SolarCity reported strong growth in first quarter 2016 installations and revenue, as released today. The company’s revenue grew 82% year-over-year to US$123 million on the back of a 40% growth in installations to 214 MW of combined residential and commercial solar PV, which was 19% above guidance.
Under SolarCitys business model the company spends more than it brings in every quarter, while amassing long-term value in the form of contracted assets. Q1 was no exception, with $227 million in operating costs.
In its Q3 2015 results, the company instead announced a goal to get cash-flow positive by the end of 2016. This quarter SolarCitys PowerCo business brought in $28 million in cash, however it also spent $6 million on R&D and $42 million on overall manufacturing expenses. Overall, the companys cash position fell $32 million to $362 million.
In previous quarters SolarCity has alluded to delays at the facility in Buffalo, New York. During this quarterly call there was little mention of Buffalo, but the clock is ticking for the factory to be completed on time.
In terms of raising capital to support its business model, SolarCity continues to excel and break new ground. The company raised $728 million in project financing during Q1, including what it describes as a first-of-its kind facility to provide up-front financing for solar renewable energy credits, its first debt facility to provide back leverage solely for commercial projects, and $160 million, 4.1% debt facility with three banks.
A dark spot for the companys report was bookings. SolarCity brought in only 160 MW in new bookings during the quarter, which will doubtless bite into installation numbers in coming quarters. Overall, the company brought down its 2016 installation forecast from 1.25 GW to 1.0 to 1.1 billion.
SolarCity says that this decline in bookings is due to policy problems, which caused customers in key markets to delay their decision to invest in solar. The company specifically cites the uncertainty around net metering in Massachusetts, the net metering 2.0 decision in California, and the dismantling of net metering in Nevada.
However, SolarCity notes that during the quarter the future of net metering in California and Massachusetts has been resolved, and that New York has extended net metering in perpetuity, meaning that its key markets have regained stability. As such, SolarCity expects bookings to increase.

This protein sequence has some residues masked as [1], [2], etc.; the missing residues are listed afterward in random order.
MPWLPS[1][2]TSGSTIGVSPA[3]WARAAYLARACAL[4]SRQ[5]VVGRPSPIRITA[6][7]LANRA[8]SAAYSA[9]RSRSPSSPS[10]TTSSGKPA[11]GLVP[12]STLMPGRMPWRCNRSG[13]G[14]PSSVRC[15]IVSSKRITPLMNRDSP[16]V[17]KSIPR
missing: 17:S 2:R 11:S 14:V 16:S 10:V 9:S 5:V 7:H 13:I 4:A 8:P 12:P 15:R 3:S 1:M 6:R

This decrease in bookings also affected the companys overall cost structure. While base installation costs remain below $2.00 per watt, this quarter customer acquisition costs nearly doubled to $0.97 per watt on the lower booking volume. Along with another $0.23 in general and administrative costs, this caused overall costs to jump from $2.67 per watt in the previous quarter to $3.18 per watt.
Another interesting detail revealed in the quarterly call is SolarCitys attitude towards utilities and net metering. SolarCity was formerly a member of the Sunrun-led Alliance for Solar Choice (TASC), which has relentlessly fought for net metering as the sole compensation mechanism for distributed generation, even when this put it in opposition to other solar installers and environmental groups, such as during the recent legislative push in Maine.
SolarCity left TASC in 2015, and today revealed that it has been working with utilities and other solar companies on a new policy framework. This framework would seek to preserve net metering to 2020 and after 2020 move to a model which looks similar to Value of Solar Tariff, with excess generation valued at a combination of the value of electricity, the value to the distribution grid, and the environmental assets of solar.
This appears to be related to SolarCity’s recent move to offer grid services to utilities and grid operators.